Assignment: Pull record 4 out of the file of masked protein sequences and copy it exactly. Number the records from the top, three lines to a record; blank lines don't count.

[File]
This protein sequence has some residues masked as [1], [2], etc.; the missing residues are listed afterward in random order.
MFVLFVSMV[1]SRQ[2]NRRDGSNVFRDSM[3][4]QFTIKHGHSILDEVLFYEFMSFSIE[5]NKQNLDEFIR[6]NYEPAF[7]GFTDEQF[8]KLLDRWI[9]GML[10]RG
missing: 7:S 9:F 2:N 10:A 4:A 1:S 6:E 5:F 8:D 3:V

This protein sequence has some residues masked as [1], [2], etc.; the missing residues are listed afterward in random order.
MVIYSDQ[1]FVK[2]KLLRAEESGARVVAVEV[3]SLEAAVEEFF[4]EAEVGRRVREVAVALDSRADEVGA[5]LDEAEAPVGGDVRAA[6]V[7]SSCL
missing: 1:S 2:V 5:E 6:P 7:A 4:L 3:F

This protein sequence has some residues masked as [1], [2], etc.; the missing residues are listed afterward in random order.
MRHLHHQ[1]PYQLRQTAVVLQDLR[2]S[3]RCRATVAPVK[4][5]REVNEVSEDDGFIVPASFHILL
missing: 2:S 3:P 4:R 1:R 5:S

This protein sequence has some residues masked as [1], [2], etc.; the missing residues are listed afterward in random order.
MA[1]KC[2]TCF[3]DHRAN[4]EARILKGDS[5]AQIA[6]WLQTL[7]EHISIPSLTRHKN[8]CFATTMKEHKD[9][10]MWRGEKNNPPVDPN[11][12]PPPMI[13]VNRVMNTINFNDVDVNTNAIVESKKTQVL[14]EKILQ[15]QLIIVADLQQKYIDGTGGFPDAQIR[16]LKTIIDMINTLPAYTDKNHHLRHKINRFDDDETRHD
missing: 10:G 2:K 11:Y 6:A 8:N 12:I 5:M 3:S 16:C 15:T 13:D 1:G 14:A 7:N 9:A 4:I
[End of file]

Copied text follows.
This protein sequence has some residues masked as [1], [2], etc.; the missing residues are listed afterward in random order.
MA[1]KC[2]TCF[3]DHRAN[4]EARILKGDS[5]AQIA[6]WLQTL[7]EHISIPSLTRHKN[8]CFATTMKEHKD[9][10]MWRGEKNNPPVDPN[11][12]PPPMI[13]VNRVMNTINFNDVDVNTNAIVESKKTQVL[14]EKILQ[15]QLIIVADLQQKYIDGTGGFPDAQIR[16]LKTIIDMINTLPAYTDKNHHLRHKINRFDDDETRHD
missing: 10:G 2:K 11:Y 6:A 8:N 12:I 5:M 3:S 16:C 15:T 13:D 1:G 14:A 7:N 9:A 4:I